Africa Must Invest in its Primary Education Sector 20 Mar 20, 2012 - 10:15:13 AM
By: Abdirahman Takhal
In this century, education will be the greatest tool for success much more than it has been in the last half of the twentieth century. This is particularly true in Africa, where most countries spend huge sum of their GDP (including the international aid) on military and defense build-ups. In a world that is increasingly becoming more interdependent and interconnected through commerce, political, and social issues, it is unwise to focus on the strength of military capability while downplaying the importance of education, which is the source of every prosperous society. Hence, it is high time for African leaders to invest in the future of their young and dynamic generation --if they are to do better than their parents by being more productive generation. Thus, serious steps to improve the primary education sector in Africa must be undertaken.
Over the last decade, education spending in Africa has increased 6% every year, according to a report released by the United Nations Educational, Scientific and Cultural Organization (UNESCO). This increased funding, the report states, has been accompanied by some spectacular results. Such relatively good news highlights the correlation between positive results, which is measured with the quality of life, and the increased funding for education. Out of the 26 countries with comprehensive data, only one – the Central African Republic – reduced education spending since 2000. Overall, sub-Saharan Africa spends 5% of its gross domestic product on education, which is second only to North America and Europe at 5.3% but in one-third of the region's countries, half of all children still do not complete primary education, states Unesco.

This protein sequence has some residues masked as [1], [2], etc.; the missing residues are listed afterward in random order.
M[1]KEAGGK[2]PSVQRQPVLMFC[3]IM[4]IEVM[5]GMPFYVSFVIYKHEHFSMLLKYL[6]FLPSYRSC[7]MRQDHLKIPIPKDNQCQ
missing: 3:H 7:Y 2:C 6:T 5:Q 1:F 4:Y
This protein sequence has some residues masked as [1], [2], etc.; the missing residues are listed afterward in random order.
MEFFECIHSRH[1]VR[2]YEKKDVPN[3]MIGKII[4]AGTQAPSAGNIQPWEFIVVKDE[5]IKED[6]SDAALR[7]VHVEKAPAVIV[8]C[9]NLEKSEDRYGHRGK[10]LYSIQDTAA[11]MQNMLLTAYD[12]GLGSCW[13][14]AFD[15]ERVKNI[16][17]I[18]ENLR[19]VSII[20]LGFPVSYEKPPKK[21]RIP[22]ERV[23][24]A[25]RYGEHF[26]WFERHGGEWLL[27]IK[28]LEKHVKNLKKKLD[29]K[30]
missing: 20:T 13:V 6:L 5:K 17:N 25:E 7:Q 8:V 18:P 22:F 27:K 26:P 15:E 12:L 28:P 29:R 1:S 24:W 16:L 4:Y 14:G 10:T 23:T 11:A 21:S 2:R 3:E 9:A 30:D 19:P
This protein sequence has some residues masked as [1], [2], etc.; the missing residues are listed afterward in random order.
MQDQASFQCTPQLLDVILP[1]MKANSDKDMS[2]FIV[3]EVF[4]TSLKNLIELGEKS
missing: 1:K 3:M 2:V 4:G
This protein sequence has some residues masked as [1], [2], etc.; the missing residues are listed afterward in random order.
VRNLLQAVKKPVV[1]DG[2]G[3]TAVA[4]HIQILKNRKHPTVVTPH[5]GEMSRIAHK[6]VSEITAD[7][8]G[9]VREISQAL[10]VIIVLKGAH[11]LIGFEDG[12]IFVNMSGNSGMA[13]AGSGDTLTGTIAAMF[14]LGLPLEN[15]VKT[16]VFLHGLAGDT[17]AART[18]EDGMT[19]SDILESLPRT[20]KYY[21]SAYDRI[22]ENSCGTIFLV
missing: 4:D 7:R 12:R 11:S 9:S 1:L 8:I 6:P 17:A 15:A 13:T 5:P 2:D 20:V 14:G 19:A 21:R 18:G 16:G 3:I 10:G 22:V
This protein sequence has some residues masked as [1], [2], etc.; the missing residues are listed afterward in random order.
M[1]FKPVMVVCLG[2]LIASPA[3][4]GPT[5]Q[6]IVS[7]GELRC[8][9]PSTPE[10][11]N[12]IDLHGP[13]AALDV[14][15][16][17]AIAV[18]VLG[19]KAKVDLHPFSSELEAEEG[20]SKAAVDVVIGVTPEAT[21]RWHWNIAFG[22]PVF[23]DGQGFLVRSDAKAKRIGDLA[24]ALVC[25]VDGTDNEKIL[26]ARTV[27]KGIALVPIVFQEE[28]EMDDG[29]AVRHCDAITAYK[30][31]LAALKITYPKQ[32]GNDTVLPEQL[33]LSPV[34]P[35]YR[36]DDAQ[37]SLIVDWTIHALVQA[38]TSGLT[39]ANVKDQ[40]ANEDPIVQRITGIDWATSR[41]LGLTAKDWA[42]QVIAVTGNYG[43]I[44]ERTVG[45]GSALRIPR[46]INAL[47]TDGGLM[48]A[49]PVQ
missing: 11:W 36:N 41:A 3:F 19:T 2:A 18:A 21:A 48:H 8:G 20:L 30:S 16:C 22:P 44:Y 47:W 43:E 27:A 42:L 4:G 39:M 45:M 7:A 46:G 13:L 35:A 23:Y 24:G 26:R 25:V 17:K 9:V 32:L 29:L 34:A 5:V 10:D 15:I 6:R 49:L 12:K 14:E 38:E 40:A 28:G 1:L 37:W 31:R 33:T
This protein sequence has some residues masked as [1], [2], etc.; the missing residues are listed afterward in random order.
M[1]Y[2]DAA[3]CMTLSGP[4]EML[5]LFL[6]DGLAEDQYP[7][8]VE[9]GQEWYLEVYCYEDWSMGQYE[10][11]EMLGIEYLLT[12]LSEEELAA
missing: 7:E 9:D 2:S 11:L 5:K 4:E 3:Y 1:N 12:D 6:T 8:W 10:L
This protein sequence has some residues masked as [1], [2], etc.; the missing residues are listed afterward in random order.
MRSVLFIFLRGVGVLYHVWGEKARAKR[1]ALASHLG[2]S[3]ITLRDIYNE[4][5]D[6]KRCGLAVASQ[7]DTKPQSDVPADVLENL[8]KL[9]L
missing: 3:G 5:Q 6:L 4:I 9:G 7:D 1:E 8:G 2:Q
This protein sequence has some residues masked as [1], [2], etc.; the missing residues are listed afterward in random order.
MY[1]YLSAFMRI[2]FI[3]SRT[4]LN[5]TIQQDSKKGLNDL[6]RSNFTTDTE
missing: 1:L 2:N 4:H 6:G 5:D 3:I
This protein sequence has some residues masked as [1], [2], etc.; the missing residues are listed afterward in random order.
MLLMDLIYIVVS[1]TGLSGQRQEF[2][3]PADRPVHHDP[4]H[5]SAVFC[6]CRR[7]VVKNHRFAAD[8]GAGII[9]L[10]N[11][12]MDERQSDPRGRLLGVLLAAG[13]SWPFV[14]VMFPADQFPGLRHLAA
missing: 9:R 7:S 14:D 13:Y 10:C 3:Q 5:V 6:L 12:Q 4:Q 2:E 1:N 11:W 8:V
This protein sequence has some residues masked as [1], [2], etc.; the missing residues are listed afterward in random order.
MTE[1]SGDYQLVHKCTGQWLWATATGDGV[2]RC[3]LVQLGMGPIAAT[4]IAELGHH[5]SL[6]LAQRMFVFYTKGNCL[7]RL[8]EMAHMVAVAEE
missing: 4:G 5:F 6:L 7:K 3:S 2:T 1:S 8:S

More than half of Africa’s population is under the age of 30. This dynamic resource—the youth—gives Africa competitive advantage in the 21st century versus the developed world where their leaders are struggling to find a solution for —not lack of education—but lack of youth. For example, 20% of Japan, Italy, and Germany populations are 65 years and older. In sub-Saharan Africa, on the other hand, 47% of the overall population is under the age of 15. Furthermore, five to 14-year-olds is expected to grow by more than 34% over the next 20 years. This means the region will need to respond to the demands of 77 million new students. Therefore, if educated, Africa’s greatest resource in this century will be her youth. The only other alternative is a social turmoil as result of Africa’s high youth concentration that lack education, which means lower economic status that could in turn encourage regional instability.